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Washington Post opens platform for brands to create and distribute sponsored posts

Washington post has opened up its platform so that advertisers may create their own blog posts, or advertorials if you will, that are then distributed throughout WP's site. Advertorials have been around in printed papers for quite some time, but on the web such experiments haven't always gone down well. Recall the Scientology ad in the Atlantic? The Washington Post reported that the Atlantic were even carefully pruning the comments there, they probably learned from Atlantics mistake.

As The Washington Post reported, The Atlantic marketing team was carefully pruning the comments, ensuring that they were predominantly positive, even though many readers were leaving negative comments. So while The Atlantic was publishing clearly labeled advertiser-written content, it was also un-publishing content created by its readers -- the very folks it exists to serve.
It's understandable that The Atlantic would inevitably touch a third rail with any "new" ad format. But what it calls "native advertising" is actually "advertorial." It's not new at all. Touching the third rail in this case is unacceptable.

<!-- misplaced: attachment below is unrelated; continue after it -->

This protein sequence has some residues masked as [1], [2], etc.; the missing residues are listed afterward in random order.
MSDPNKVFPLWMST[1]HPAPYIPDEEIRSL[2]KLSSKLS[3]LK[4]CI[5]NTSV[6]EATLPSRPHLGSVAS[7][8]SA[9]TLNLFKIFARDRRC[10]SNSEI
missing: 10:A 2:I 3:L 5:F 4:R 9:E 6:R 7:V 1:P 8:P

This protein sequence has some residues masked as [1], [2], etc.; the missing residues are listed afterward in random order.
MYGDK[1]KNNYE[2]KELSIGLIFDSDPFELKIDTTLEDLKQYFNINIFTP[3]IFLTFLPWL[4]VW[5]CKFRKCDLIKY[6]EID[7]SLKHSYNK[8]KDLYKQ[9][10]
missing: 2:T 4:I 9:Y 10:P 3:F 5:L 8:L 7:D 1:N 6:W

Washington Posts page on brandconnect explains what BrandConnect» is, making sure to brand it with the » arrows at every mention of the name, the newsroom staff are not involved in creating the Brandconnect» content ensuring that editorial staff are staying untainted by ads.

The first Washington post advertorial is "Mobile revving up rural economies, a piece that talks about Mobile Main Street, an open source application developed by West Virginia University. It's posted by John Walls, Vice-President, Public Affairs, CTIA and feels a lot more blogvertorial than the Atlantic's scientology piece. There are no comments enabled, but one can share these posts on any social media. It might blend in better, as we're used to people who carry weight in certain businesses guest-blogging for Forbes or wherever, only to talk about their own pet topic (themselves). Why not a wireless association talking about their own mobile obsession? It looks just like content as we know it today.

Because, like when buzzfeed posions the well, it's a signal when one of the nations biggest newspapers starts blending advertorials into the editorial mix. Either it's a sign that consumers now more readily accept such content, or they simply can't tell the difference any more.

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